Options trading is a form of trading stocks. When deciding on what option to invest in, you need to consider a few factors first, and looking at the Greeks can tell you a lot about the sensitivity of your option. Let’s explore options trading and the Greek theta.

What Are Options? 

Options trading is a more tedious version of trading stocks. Options are contracts that give you the right to buy or sell a stock at a set rate by a specific date. One benefit of an option is that you have no obligation to act on it by the end date. Although options are speculative by nature, if you time it right, you can make a considerable profit.

Put vs. Call Options Contracts

There are two types of options: put and call. A call option gives you the right to buy a stock at a set price by a set date. A put option is the opposite, so it gives you the right to sell a stock at a set price by a set date. Each of these options can be quite beneficial to your portfolio. For instance, if you buy a call option, you have the chance to buy a stock much cheaper than what it will be worth by the expiration date. If you sell a put option, you may be able to sell a stock for more than it’s worth.

What Is Theta?

Theta measures the value of an option based on how much time is left before it expires. Essentially, theta is the time decay of an option and tells you how much value your option will lose each day. It tells you how much the underlying asset must increase or decrease in order to offset its loss in value. The rule of thumb is that the closer your option gets to expiring, the more value it will lose.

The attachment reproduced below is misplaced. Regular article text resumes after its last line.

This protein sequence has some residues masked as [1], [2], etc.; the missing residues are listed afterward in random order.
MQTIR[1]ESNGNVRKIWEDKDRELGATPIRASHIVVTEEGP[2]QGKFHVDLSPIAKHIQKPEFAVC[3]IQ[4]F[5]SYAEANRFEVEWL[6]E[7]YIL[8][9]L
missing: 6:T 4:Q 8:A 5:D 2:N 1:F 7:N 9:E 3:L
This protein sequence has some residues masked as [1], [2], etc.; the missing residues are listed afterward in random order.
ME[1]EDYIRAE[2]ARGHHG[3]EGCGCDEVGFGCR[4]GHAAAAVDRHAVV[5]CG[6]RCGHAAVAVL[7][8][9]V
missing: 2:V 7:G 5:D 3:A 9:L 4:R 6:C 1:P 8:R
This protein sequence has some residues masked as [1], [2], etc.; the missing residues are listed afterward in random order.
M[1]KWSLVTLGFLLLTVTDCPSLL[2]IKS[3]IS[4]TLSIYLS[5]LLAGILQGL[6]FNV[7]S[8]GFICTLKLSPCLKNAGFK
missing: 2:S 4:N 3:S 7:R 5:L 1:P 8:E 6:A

When Theta is Useful

Theta can help you determine whether to go long or short on an option. If you choose to go short, there may not be enough time for the stock to change in your favor. However, if you anticipate that the stock will remain flat, then going short may be the right choice.

Going long on an option may be a smart decision if you anticipate that the stock will shift. Even though you lose value on the option every day, the change in the stock may offset this loss. Like any other underlying asset, an option comes with risk.

The Other Main Greeks

Along with theta, you can learn even more about your option by looking at these Greeks:

  • Delta: The measurement of the impact of the underlying asset’s change of price. The delta value of a put option ranges from 0 to -100 while the delta value for a call option is 0 to 100.
  • Gamma: The measurement of delta’s rate of change. It’s useful when predicting how much you could gain or lose based on the movement of the underlying position.
  • Vega: The measurement of the impact of a change in volatility. This Greek looks at future volatility while delta looks at actual price changes.

When investing in an option contract, always consider the risks. Start by looking at the Greeks to assess its value.